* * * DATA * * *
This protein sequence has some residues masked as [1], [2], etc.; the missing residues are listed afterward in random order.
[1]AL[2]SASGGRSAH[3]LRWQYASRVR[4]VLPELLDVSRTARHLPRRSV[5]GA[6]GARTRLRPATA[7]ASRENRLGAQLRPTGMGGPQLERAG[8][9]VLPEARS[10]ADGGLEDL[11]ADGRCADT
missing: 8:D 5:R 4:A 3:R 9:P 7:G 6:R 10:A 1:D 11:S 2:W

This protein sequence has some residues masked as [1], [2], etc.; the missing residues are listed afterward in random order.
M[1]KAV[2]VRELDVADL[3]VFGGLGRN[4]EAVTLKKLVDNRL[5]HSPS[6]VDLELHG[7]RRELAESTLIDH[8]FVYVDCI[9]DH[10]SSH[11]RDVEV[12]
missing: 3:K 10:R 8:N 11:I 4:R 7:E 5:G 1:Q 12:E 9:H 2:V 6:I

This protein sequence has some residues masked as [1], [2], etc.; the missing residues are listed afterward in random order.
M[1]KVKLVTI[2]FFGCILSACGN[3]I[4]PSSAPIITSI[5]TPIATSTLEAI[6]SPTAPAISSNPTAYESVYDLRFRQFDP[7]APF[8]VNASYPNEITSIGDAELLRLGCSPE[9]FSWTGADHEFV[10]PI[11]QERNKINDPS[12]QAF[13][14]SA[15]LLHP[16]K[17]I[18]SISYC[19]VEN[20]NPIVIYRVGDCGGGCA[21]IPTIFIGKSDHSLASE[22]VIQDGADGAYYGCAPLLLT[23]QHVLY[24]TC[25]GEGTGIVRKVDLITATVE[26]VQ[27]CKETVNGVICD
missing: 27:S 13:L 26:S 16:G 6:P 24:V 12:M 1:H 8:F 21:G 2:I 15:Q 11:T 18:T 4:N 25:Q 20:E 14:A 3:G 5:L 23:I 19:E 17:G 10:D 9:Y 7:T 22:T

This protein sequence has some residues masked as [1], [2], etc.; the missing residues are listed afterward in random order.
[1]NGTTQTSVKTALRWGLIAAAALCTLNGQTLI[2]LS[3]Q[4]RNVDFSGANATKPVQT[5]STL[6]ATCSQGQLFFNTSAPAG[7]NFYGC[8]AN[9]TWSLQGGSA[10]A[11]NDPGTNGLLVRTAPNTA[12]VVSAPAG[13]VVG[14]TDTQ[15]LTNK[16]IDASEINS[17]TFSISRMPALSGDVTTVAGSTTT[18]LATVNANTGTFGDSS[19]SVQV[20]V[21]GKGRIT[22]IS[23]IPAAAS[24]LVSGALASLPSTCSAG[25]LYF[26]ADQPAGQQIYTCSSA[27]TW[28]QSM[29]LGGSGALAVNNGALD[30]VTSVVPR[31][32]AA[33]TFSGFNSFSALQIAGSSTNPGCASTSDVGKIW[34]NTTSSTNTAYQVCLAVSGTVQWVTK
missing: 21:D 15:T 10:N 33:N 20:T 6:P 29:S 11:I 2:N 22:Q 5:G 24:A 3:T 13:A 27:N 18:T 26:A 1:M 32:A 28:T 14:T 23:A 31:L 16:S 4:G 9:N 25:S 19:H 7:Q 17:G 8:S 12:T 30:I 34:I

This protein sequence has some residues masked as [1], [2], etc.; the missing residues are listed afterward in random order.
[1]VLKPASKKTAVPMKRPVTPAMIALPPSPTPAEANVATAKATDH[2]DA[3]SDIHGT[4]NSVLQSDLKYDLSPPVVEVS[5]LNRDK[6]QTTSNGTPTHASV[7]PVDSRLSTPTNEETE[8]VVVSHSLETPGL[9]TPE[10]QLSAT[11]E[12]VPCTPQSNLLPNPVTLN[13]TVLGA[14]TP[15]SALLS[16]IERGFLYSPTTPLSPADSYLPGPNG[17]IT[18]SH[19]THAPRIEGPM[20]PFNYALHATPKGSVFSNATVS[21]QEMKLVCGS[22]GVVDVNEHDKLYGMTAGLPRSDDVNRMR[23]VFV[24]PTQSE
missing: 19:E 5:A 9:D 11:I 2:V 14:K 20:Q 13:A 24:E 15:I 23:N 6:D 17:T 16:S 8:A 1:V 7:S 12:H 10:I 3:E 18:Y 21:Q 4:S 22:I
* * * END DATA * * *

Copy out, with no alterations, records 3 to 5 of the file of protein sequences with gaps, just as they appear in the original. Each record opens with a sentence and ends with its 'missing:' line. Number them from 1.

This protein sequence has some residues masked as [1], [2], etc.; the missing residues are listed afterward in random order.
M[1]KVKLVTI[2]FFGCILSACGN[3]I[4]PSSAPIITSI[5]TPIATSTLEAI[6]SPTAPAISSNPTAYESVYDLRFRQFDP[7]APF[8]VNASYPNEITSIGDAELLRLGCSPE[9]FSWTGADHEFV[10]PI[11]QERNKINDPS[12]QAF[13][14]SA[15]LLHP[16]K[17]I[18]SISYC[19]VEN[20]NPIVIYRVGDCGGGCA[21]IPTIFIGKSDHSLASE[22]VIQDGADGAYYGCAPLLLT[23]QHVLY[24]TC[25]GEGTGIVRKVDLITATVE[26]VQ[27]CKETVNGVICD
missing: 27:S 13:L 26:S 16:G 6:P 24:V 12:M 1:H 8:F 21:G 2:I 15:Q 11:T 18:T 4:N 25:Q 20:E 14:A 3:G 5:L 23:I 19:E 17:G 10:D 9:Y 7:T 22:T

This protein sequence has some residues masked as [1], [2], etc.; the missing residues are listed afterward in random order.
[1]NGTTQTSVKTALRWGLIAAAALCTLNGQTLI[2]LS[3]Q[4]RNVDFSGANATKPVQT[5]STL[6]ATCSQGQLFFNTSAPAG[7]NFYGC[8]AN[9]TWSLQGGSA[10]A[11]NDPGTNGLLVRTAPNTA[12]VVSAPAG[13]VVG[14]TDTQ[15]LTNK[16]IDASEINS[17]TFSISRMPALSGDVTTVAGSTTT[18]LATVNANTGTFGDSS[19]SVQV[20]V[21]GKGRIT[22]IS[23]IPAAAS[24]LVSGALASLPSTCSAG[25]LYF[26]ADQPAGQQIYTCSSA[27]TW[28]QSM[29]LGGSGALAVNNGALD[30]VTSVVPR[31][32]AA[33]TFSGFNSFSALQIAGSSTNPGCASTSDVGKIW[34]NTTSSTNTAYQVCLAVSGTVQWVTK
missing: 21:D 15:T 10:N 33:N 20:T 6:P 29:S 11:I 2:N 22:Q 5:G 24:A 3:T 13:A 27:N 18:T 26:A 1:M 32:A 28:T 14:T 23:A 31:L 16:S 4:G 9:N 25:S 19:H 7:Q 17:G 8:S 12:T 30:I 34:I

This protein sequence has some residues masked as [1], [2], etc.; the missing residues are listed afterward in random order.
[1]VLKPASKKTAVPMKRPVTPAMIALPPSPTPAEANVATAKATDH[2]DA[3]SDIHGT[4]NSVLQSDLKYDLSPPVVEVS[5]LNRDK[6]QTTSNGTPTHASV[7]PVDSRLSTPTNEETE[8]VVVSHSLETPGL[9]TPE[10]QLSAT[11]E[12]VPCTPQSNLLPNPVTLN[13]TVLGA[14]TP[15]SALLS[16]IERGFLYSPTTPLSPADSYLPGPNG[17]IT[18]SH[19]THAPRIEGPM[20]PFNYALHATPKGSVFSNATVS[21]QEMKLVCGS[22]GVVDVNEHDKLYGMTAGLPRSDDVNRMR[23]VFV[24]PTQSE
missing: 19:E 5:A 9:D 11:I 2:V 14:K 20:Q 13:A 24:E 15:I 23:N 6:D 17:T 16:S 8:A 1:V 7:S 12:H 10:I 3:E 18:Y 21:Q 4:S 22:I